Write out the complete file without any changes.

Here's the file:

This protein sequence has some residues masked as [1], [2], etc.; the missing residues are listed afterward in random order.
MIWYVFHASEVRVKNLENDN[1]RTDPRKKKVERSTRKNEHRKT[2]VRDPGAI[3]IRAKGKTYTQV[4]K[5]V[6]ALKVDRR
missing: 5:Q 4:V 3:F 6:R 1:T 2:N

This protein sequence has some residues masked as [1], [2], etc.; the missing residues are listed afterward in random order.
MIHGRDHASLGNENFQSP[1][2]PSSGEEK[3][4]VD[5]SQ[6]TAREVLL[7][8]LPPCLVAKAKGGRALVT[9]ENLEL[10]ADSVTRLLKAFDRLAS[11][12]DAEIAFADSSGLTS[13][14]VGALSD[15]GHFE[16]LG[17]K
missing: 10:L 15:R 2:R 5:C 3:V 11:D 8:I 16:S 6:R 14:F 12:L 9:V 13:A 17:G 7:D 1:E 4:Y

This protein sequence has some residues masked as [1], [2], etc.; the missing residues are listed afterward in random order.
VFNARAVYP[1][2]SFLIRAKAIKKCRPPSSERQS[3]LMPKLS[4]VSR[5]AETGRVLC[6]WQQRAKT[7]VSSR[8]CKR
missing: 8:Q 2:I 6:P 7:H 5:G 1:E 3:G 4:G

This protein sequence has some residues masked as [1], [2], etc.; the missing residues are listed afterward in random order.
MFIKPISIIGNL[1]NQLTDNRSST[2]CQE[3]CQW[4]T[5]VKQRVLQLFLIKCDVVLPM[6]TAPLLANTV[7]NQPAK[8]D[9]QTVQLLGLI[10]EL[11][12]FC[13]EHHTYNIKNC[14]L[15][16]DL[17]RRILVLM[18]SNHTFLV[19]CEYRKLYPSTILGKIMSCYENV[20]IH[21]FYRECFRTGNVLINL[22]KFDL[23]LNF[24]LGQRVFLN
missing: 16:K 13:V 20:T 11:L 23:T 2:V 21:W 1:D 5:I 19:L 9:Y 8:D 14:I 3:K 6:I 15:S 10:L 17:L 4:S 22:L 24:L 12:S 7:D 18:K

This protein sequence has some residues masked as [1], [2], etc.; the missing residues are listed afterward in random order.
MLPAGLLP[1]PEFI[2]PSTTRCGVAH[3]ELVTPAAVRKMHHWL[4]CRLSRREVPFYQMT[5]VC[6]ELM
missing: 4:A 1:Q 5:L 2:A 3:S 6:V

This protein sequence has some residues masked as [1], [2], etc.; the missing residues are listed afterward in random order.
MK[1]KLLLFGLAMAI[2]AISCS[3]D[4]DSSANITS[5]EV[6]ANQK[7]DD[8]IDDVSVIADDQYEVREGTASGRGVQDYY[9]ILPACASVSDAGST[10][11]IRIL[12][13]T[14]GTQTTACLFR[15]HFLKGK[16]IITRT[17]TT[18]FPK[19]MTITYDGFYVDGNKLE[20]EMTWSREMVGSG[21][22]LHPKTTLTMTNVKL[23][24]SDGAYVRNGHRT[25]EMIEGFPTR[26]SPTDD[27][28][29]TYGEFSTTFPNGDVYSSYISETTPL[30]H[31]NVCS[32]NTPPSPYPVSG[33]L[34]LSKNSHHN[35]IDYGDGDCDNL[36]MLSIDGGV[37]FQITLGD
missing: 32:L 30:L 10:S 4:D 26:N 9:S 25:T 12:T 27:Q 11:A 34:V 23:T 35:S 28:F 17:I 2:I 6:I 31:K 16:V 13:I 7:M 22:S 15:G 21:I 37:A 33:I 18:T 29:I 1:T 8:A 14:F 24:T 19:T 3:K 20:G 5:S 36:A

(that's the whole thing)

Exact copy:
This protein sequence has some residues masked as [1], [2], etc.; the missing residues are listed afterward in random order.
MIWYVFHASEVRVKNLENDN[1]RTDPRKKKVERSTRKNEHRKT[2]VRDPGAI[3]IRAKGKTYTQV[4]K[5]V[6]ALKVDRR
missing: 5:Q 4:V 3:F 6:R 1:T 2:N

This protein sequence has some residues masked as [1], [2], etc.; the missing residues are listed afterward in random order.
MIHGRDHASLGNENFQSP[1][2]PSSGEEK[3][4]VD[5]SQ[6]TAREVLL[7][8]LPPCLVAKAKGGRALVT[9]ENLEL[10]ADSVTRLLKAFDRLAS[11][12]DAEIAFADSSGLTS[13][14]VGALSD[15]GHFE[16]LG[17]K
missing: 10:L 15:R 2:R 5:C 3:V 11:D 8:I 16:S 6:R 14:F 12:L 9:V 13:A 17:G 7:D 1:E 4:Y

This protein sequence has some residues masked as [1], [2], etc.; the missing residues are listed afterward in random order.
VFNARAVYP[1][2]SFLIRAKAIKKCRPPSSERQS[3]LMPKLS[4]VSR[5]AETGRVLC[6]WQQRAKT[7]VSSR[8]CKR
missing: 8:Q 2:I 6:P 7:H 5:G 1:E 3:G 4:G

This protein sequence has some residues masked as [1], [2], etc.; the missing residues are listed afterward in random order.
MFIKPISIIGNL[1]NQLTDNRSST[2]CQE[3]CQW[4]T[5]VKQRVLQLFLIKCDVVLPM[6]TAPLLANTV[7]NQPAK[8]D[9]QTVQLLGLI[10]EL[11][12]FC[13]EHHTYNIKNC[14]L[15][16]DL[17]RRILVLM[18]SNHTFLV[19]CEYRKLYPSTILGKIMSCYENV[20]IH[21]FYRECFRTGNVLINL[22]KFDL[23]LNF[24]LGQRVFLN
missing: 16:K 13:V 20:T 11:L 23:T 2:V 21:W 1:D 5:I 19:L 9:Y 8:D 14:I 3:K 6:I 15:S 10:L 17:L 4:S 22:L 24:L 12:S 7:D 18:K

This protein sequence has some residues masked as [1], [2], etc.; the missing residues are listed afterward in random order.
MLPAGLLP[1]PEFI[2]PSTTRCGVAH[3]ELVTPAAVRKMHHWL[4]CRLSRREVPFYQMT[5]VC[6]ELM
missing: 4:A 1:Q 5:L 2:A 3:S 6:V

This protein sequence has some residues masked as [1], [2], etc.; the missing residues are listed afterward in random order.
MK[1]KLLLFGLAMAI[2]AISCS[3]D[4]DSSANITS[5]EV[6]ANQK[7]DD[8]IDDVSVIADDQYEVREGTASGRGVQDYY[9]ILPACASVSDAGST[10][11]IRIL[12][13]T[14]GTQTTACLFR[15]HFLKGK[16]IITRT[17]TT[18]FPK[19]MTITYDGFYVDGNKLE[20]EMTWSREMVGSG[21][22]LHPKTTLTMTNVKL[23][24]SDGAYVRNGHRT[25]EMIEGFPTR[26]SPTDD[27][28][29]TYGEFSTTFPNGDVYSSYISETTPL[30]H[31]NVCS[32]NTPPSPYPVSG[33]L[34]LSKNSHHN[35]IDYGDGDCDNL[36]MLSIDGGV[37]FQITLGD
missing: 32:L 30:L 10:S 4:D 26:N 9:S 25:T 12:T 27:Q 11:A 34:V 23:T 35:S 28:F 17:I 2:I 6:I 31:K 16:V 13:I 7:M 22:S 15:G 21:I 37:A 33:I 18:T 29:I 1:T 8:A 14:F 24:T 19:T 3:K 20:G 5:S 36:A